The time has long passed when a court is free (if indeed, there ever was such a time) to dismiss a claim such as this as “grotesque” or “ridiculous”. We have reliable birth control and sterilization procedures and family planning is both accepted and encouraged. The norms and standards of community which informed the values of an agrarian and religious society have been replaced with the economic pressures to produce an educated and skilled labour force. Families are smaller and expensive to maintain. Children are no longer an economic unit of production. On the contrary, they are an economic drain for some considerable number of years. All of this is true.
However, it is also true that the notion of family however configured, whether nuclear or extended, whether partnered or single, whether heterosexual or same-sex, whether conventional or unconventional, remains the central and cherished structure in our lives. And, for the most part, children figure very prominently at its core without regard to their economic and sometimes emotional costs. In our hierarchy of societal values, the benefits which a child brings are regarded as so essentially worthwhile that we tend to regard those who are childless by choice as unusual and we extend our comfort to those who long for a child but are unable to have one. In short, the love, companionship, affection and joy which a child brings is thought to so outweigh the burdens that we bridle at the thought that the law could be so foolish as to regard this as a compensable loss.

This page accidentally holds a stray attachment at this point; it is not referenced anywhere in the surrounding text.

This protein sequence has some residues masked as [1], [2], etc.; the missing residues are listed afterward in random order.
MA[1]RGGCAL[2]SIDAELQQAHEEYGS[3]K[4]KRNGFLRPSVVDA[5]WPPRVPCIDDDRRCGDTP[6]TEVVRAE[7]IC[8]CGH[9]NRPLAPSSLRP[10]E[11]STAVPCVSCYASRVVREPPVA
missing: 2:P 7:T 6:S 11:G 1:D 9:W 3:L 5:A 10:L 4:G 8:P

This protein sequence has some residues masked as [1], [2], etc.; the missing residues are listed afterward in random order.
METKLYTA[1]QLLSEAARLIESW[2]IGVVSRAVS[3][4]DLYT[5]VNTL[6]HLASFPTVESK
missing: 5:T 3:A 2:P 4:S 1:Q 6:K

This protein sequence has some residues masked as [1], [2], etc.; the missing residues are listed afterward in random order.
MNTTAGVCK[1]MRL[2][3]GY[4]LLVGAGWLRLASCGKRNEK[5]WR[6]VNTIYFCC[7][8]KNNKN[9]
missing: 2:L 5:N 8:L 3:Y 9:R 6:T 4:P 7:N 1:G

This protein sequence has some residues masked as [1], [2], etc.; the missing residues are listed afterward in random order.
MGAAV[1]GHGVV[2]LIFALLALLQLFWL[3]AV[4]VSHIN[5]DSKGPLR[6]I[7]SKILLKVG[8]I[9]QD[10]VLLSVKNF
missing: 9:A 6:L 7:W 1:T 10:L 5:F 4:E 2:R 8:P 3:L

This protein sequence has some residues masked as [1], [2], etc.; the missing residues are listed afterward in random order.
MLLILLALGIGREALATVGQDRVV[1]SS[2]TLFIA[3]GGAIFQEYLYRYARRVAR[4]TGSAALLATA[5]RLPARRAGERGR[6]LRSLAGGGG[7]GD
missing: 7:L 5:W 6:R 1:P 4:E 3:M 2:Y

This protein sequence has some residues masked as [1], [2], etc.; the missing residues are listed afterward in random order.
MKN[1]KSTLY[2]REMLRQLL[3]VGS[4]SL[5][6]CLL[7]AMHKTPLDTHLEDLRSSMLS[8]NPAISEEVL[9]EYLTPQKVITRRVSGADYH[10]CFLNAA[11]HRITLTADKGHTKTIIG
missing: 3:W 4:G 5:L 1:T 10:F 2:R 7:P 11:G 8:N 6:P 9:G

In Ontario, public policy recognizes the inherent value of children. The loss of a child’s “guidance, care and companionship” is compensable by virtue of s. 61(2)(e) of the Family Law Act, R.S.O. 1990, c. F.3, and pecuniary and non- pecuniary losses are recoverable upon the wrongful death of a child: Mason v. Peters (1982), 39 O.R. (2d) 27, 139 D.L.R. (3d) 104 (C.A.). How can it then be that the wrongful birth of a child is a compensable loss? The answer to this, in my view, does not lie in public policy. On the one hand, public policy favours sensible family planning and does not impose children on people contrary to their choice. On the other hand, children are regarded undeniably by the state as beneficial and it is the loss of a child, not the birth of a child, which, in law, is a compensable wrong. Both views, contrary though they may be, are supported not only by public policy but also by public sentiment. Accordingly, it falls to tort law to attempt to determine whether this is a compensable loss. This requires a fuller understanding of the nature of the loss and the legal principles which favour or militate against compensation.